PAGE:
About Ｍultiple Myeloma (MM)
Multiple myeloma cells are abnormal plasma cells (a type of white blood cell) that build up in the bone marrow and form tumors in many bones of the body. Normal plasma cells make antibodies to help the body fight infection and disease. As the number of multiple myeloma cells increases, more antibodies are made. This can cause the blood to thicken and keep the bone marrow from making enough healthy blood cells. Multiple myeloma cells also damage and weaken the bone.
6 kinds of targeted therapies for the treatment of multiple Myeloma can be made in Laos
Targeted therapy is a type of treatment that uses drugs or other substances to identify and attack specific cancer cells. Targeted therapies usually cause less harm to normal cells than chemotherapy or radiation therapy do. Several types of targeted therapy may be used to treat multiple myeloma and other plasma cell neoplasms. There are different types of targeted therapy:
Proteasome inhibitor therapy:
This treatment blocks the action of proteasomes in cancer cells. A proteasome is a protein that removes other proteins no longer needed by the cell. When the proteins are not removed from the cell, they build up and may cause the cancer cell to die.
Panobinostat is used in combination with the anti-cancer drug bortezomib and the corticoid dexamethasone for the treatment of multiple myeloma in adults who had received at least two previous treatments, including bortezomib and an immunomodulatory agent.
|Drug Profile||An indole and hydroxamic acid derivative that acts as a HISTONE DEACETYLASE inhibitor. It is used as an antineoplastic agent in combination with BORTEZOMIB and DEXAMETHASONE for the treatment of MULTIPLE MYELOMA.|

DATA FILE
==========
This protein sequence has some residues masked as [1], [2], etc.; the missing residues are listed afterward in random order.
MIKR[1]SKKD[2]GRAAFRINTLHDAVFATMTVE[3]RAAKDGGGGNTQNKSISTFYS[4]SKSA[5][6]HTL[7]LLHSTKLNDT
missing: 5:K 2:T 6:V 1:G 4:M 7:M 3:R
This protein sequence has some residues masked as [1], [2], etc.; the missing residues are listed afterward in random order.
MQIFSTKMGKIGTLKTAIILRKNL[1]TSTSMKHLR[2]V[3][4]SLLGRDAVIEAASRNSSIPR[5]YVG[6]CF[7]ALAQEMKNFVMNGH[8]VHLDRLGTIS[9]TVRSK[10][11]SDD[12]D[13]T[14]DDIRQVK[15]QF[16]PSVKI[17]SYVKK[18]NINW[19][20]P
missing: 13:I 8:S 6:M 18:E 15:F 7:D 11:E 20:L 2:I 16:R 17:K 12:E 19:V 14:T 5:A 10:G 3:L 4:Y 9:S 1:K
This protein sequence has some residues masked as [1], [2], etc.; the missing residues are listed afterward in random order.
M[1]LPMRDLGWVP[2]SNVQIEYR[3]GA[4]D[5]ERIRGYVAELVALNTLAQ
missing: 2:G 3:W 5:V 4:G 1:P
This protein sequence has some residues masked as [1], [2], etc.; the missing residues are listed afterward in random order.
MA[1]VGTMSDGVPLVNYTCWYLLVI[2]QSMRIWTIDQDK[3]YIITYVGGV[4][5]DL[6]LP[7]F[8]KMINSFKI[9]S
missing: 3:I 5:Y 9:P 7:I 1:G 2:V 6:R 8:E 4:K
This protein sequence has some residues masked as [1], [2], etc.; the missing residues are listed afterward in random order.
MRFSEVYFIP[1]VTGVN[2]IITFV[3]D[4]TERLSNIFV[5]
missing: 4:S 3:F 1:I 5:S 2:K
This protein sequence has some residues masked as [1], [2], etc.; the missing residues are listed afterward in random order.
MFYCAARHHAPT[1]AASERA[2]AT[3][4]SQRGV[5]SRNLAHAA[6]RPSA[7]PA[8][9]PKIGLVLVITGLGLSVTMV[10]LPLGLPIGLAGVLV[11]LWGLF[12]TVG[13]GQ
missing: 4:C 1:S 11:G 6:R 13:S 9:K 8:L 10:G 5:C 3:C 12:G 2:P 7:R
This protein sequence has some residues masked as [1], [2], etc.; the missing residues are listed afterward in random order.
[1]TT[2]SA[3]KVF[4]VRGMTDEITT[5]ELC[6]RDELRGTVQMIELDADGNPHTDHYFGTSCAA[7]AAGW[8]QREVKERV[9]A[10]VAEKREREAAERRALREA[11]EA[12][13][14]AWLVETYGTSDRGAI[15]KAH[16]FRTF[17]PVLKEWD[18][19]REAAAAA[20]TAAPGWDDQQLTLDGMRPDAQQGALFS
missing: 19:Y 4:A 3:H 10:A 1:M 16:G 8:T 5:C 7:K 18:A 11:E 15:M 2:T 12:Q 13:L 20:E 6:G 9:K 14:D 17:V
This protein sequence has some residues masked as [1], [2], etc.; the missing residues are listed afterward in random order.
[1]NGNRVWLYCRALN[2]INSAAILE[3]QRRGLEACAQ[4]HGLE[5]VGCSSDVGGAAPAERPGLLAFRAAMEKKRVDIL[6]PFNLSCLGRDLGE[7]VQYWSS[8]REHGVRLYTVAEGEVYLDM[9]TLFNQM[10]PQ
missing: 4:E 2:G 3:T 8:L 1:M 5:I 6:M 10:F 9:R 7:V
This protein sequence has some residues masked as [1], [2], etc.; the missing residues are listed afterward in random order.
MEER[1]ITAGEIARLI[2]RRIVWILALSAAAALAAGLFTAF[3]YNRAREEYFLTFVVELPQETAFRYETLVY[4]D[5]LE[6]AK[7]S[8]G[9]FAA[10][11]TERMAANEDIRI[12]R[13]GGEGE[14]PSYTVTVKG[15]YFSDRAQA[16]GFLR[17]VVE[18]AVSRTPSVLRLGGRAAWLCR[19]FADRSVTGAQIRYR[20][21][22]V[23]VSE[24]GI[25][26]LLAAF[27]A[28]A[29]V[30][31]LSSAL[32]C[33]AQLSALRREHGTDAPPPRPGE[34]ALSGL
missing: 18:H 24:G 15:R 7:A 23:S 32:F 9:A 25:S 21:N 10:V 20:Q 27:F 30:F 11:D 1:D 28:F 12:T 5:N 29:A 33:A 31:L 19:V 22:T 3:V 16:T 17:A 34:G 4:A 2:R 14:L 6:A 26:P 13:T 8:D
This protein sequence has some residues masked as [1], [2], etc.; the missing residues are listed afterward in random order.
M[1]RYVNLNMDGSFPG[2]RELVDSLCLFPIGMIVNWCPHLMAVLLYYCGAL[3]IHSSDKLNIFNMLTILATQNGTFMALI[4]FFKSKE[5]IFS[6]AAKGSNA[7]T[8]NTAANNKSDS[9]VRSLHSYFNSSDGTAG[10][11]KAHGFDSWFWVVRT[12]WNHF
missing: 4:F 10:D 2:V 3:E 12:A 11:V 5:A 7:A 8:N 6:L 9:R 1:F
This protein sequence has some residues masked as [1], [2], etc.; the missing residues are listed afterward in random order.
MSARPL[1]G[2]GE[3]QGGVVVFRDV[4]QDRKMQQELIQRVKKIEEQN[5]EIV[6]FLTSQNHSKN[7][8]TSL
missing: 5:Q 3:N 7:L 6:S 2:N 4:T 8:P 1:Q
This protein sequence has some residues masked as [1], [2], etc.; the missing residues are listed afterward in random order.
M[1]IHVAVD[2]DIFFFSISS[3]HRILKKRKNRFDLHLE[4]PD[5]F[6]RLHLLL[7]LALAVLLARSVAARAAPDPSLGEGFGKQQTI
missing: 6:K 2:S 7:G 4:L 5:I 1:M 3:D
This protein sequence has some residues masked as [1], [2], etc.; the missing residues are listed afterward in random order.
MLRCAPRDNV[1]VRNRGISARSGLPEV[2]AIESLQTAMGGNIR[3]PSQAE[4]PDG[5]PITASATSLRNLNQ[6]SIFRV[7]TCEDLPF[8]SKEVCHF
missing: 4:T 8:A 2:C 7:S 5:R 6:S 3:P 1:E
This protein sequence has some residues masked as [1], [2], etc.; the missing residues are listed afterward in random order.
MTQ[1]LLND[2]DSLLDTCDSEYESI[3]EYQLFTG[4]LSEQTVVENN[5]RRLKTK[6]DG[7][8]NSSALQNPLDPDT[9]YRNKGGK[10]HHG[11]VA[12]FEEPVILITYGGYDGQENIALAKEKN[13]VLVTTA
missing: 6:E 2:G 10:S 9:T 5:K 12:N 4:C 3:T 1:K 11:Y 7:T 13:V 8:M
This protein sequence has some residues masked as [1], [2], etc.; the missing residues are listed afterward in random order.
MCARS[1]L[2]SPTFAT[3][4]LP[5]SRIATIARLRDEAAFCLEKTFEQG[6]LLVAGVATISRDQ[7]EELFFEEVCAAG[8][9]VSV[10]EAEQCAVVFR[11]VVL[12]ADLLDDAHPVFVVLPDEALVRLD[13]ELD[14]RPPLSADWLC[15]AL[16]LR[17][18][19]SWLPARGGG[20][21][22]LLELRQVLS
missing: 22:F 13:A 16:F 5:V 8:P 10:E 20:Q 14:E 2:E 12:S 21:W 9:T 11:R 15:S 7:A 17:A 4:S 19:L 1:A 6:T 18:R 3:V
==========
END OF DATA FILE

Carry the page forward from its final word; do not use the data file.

|Alternative Names||Faridak; Farydak; LBH-589; LBH-589A|
|Developer||Georgia Regents University; H. Lee Moffitt Cancer Center and Research Institute; HOVON Foundation; Icahn School of Medicine at Mount Sinai; Mayo Clinic; National Cancer Institute (USA); New York University School of Medicine; Novartis; Peter MacCallum Cancer Centre; Secura Bio; St. Jude Childrens Research Hospital; Therapeutic Advances in Childhood Leukemia & Lymphoma; Thomas Jefferson University; University of Aarhus; University of California at San Francisco; University of Texas M. D. Anderson Cancer Center; University of Wisconsin-Madison|
|Class||Antineoplastics; Hydroxamic acids; Indoles; Small molecules|
|Mechanism of Action||Histone deacetylase inhibitors|
|Orphan Drug Status||Yes – Multiple myeloma|
|Patent Information||There are two patents protecting this compound. Panobinostat lactate has sixty-seven patent family members in forty countries.|
Thalidomide is used as a first-line treatment in multiple myeloma in combination with dexamethasone or with melphalan and prednisone to treat acute episodes of erythema nodosum leprosum and for maintenance therapy.
|Drug Profile||A piperidinyl isoindole originally introduced as a non-barbiturate hypnotic, but withdrawn from the market due to teratogenic effects. It has been reintroduced and used for a number of immunological and inflammatory disorders. Thalidomide displays immunosuppressive and anti-angiogenic activity. It inhibits release of TUMOR NECROSIS FACTOR-ALPHA from monocytes, and modulates other cytokine action.|
|Alternative Names||Alpha-N-phthalimidoglutarimide; CC-2001; FPF-300; K-17; NSC-66847; Synovir; Thaled; Thalidomide Celgene; Thalidomide Pharmion; Thalomid|
|Originator||EntreMed; National Cancer Institute (USA); National Institute of Allergy and Infectious Diseases; National Institutes of Health (USA); University of Pennsylvania|
|Developer||Celgene Corporation; Erkim; Fujimoto Pharmaceutical; Laphal; Weill Cornell Medical College|
|Class||Antifibrotics; Antileprotics; Antineoplastics; Indoles; Phthalimides; Piperidones; Small molecules|
|Mechanism of Action||Angiogenesis inhibitors; Immunosuppressants; Tumour necrosis factor inhibitors|